Elsa Wagner

From Wikipedia, the free encyclopedia
Jump to navigation Jump to search
Elsa Wagner
Fotothek df pk 0000069 009 Szenenbilder (cropped).jpg
Elsa Wagner in Der Snob (1946)
Elisabeth Karoline Auguste Wagner

(1881-01-24)24 January 1881
Died17 August 1975(1975-08-17) (aged 94)
Years active1916–1973

Elsa Wagner (24 January 1881 – 17 August 1975) was a German actress who appeared in numerous theatrical productions and feature films during the 20th century, including 1920's The Cabinet of Dr. Caligari.[1][2]

Life and career[edit]

Elsa Wagner and Herma Clement performing their roles as attendants to Queen Luise (Emmy Sonnemann) in Hans Schwarz's 1935 Prinz von Preussen (Prince of Prussia).

Born as Elisabeth Karoline Auguste Wagner on 24 January 1881 in Reval, in what is now Tallinn, Estonia,[3] Elsa Wagner pursued training with Maria Spettini in Saint Petersburg, Russia prior to making her acting debut in Berlin, Germany in 1901. In addition to her performances on tour with multiple theater productions, including Faust and Peer Gynt, she went on to secure roles in more than 140 feature films, including Robert Wiene's Das Cabinet Des Dr. Caligari (The Cabinet of Dr. Caligari) and Karl Heinz Martin's Von Morgens bis Mitternachts (From Morn to Midnight) in 1920, F. W. Murnau's 1922 Das Brennende Acker (The Burning Earth), Gerhard Lamprecht's Die Buddenbrooks and Wiene's I.N.R.I. in 1923, and E. R. Dupont's 1929 Atlantik.[4]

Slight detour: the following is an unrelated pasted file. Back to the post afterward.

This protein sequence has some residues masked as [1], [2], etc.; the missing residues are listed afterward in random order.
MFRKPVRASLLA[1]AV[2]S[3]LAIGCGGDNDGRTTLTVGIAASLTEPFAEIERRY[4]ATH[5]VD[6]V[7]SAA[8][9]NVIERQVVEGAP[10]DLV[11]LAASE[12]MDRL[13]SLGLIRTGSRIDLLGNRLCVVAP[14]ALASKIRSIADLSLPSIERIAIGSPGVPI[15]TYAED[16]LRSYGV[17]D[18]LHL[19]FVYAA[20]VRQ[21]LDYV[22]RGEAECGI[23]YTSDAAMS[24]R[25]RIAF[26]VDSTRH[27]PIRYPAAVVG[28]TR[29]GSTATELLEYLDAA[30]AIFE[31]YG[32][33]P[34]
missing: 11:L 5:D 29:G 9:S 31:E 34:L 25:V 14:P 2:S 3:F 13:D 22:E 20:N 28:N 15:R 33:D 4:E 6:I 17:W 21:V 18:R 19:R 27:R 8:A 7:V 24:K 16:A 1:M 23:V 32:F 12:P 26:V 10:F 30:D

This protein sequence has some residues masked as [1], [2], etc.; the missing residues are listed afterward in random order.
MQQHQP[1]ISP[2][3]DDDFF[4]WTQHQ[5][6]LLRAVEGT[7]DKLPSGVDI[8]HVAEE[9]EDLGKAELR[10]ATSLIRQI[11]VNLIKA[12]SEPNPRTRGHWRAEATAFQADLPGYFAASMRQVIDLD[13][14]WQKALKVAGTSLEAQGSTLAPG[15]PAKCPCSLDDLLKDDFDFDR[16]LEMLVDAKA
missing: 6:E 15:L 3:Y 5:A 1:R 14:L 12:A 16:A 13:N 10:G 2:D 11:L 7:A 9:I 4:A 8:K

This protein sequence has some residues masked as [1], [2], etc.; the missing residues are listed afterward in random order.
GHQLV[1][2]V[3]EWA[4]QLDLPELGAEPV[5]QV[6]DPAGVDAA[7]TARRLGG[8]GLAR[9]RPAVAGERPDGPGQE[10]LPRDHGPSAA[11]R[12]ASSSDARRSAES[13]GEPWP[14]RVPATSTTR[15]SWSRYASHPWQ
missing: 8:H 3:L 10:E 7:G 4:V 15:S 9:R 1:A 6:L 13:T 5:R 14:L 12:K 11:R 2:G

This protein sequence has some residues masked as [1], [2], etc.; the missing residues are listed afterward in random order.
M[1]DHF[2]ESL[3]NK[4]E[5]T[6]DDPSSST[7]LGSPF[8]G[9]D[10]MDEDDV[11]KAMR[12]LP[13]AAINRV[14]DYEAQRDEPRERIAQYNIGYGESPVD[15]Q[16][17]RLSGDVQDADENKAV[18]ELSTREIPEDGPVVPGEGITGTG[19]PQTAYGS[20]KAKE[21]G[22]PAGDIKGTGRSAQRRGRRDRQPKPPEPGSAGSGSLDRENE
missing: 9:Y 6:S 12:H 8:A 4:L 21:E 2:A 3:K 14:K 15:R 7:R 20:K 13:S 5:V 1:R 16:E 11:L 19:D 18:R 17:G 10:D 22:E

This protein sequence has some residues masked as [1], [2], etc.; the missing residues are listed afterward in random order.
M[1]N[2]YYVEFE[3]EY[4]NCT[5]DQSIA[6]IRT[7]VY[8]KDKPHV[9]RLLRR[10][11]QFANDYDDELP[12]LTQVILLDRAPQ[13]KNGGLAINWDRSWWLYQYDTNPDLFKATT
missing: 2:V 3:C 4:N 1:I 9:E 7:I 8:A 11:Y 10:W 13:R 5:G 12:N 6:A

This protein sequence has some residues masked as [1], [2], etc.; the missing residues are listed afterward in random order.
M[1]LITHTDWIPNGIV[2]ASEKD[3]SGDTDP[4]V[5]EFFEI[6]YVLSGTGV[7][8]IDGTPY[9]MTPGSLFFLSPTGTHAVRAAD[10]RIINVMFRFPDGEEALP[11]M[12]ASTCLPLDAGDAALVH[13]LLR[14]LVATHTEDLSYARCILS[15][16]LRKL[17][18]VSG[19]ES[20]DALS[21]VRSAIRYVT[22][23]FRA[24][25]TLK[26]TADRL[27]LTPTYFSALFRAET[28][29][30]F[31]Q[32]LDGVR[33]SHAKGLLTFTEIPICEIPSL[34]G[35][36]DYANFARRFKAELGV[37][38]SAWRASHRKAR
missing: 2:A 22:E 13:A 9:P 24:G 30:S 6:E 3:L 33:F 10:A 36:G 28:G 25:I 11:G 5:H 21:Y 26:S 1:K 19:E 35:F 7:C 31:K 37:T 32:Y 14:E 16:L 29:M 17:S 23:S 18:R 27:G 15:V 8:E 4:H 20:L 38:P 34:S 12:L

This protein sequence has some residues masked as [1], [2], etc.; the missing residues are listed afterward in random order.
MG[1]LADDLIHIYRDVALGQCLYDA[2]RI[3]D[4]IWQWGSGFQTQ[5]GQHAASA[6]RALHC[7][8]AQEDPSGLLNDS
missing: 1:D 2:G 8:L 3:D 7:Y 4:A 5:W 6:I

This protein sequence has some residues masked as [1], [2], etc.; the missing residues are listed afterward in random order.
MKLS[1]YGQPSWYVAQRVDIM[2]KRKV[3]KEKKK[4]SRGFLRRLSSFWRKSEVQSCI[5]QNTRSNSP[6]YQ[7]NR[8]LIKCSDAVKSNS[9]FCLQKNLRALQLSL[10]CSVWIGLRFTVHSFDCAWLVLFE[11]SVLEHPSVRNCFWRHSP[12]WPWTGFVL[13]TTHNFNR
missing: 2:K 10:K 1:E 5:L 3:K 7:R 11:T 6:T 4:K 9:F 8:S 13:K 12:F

Wagner died in Berlin on 17 August 1975 and was interred at the Cemetery Dahlem.

Selected filmography[edit]


  1. ^ "Elsa Wagner". Archived from the original on 2012-10-23. Retrieved 2011-05-23.
  2. ^ Robinson, David. "Das Cabinet Des Dr. Caligari", in British Film Institute Classics, Vol. 1, p. 28 of pp.1-28. London, United Kingdom: Fitzroy Deaborn: An Imprint of the Taylor & Francis Group, 1997.
  3. ^ "Wagner, Elsa, Actress" (photo with short bio). Seattle, Washington: Getty Images, retrieved online August 31, 2018.
  4. ^ Eisner, Lotte H. The Haunted Screen: Expressionism in the German Cinema and the Influence of Max Reinhardt, pp. 349, 351, 354. Berkeley and Los Angeles, California: University of California Press, 1969.

External links[edit]

Media related to Elsa Wagner at Wikimedia Commons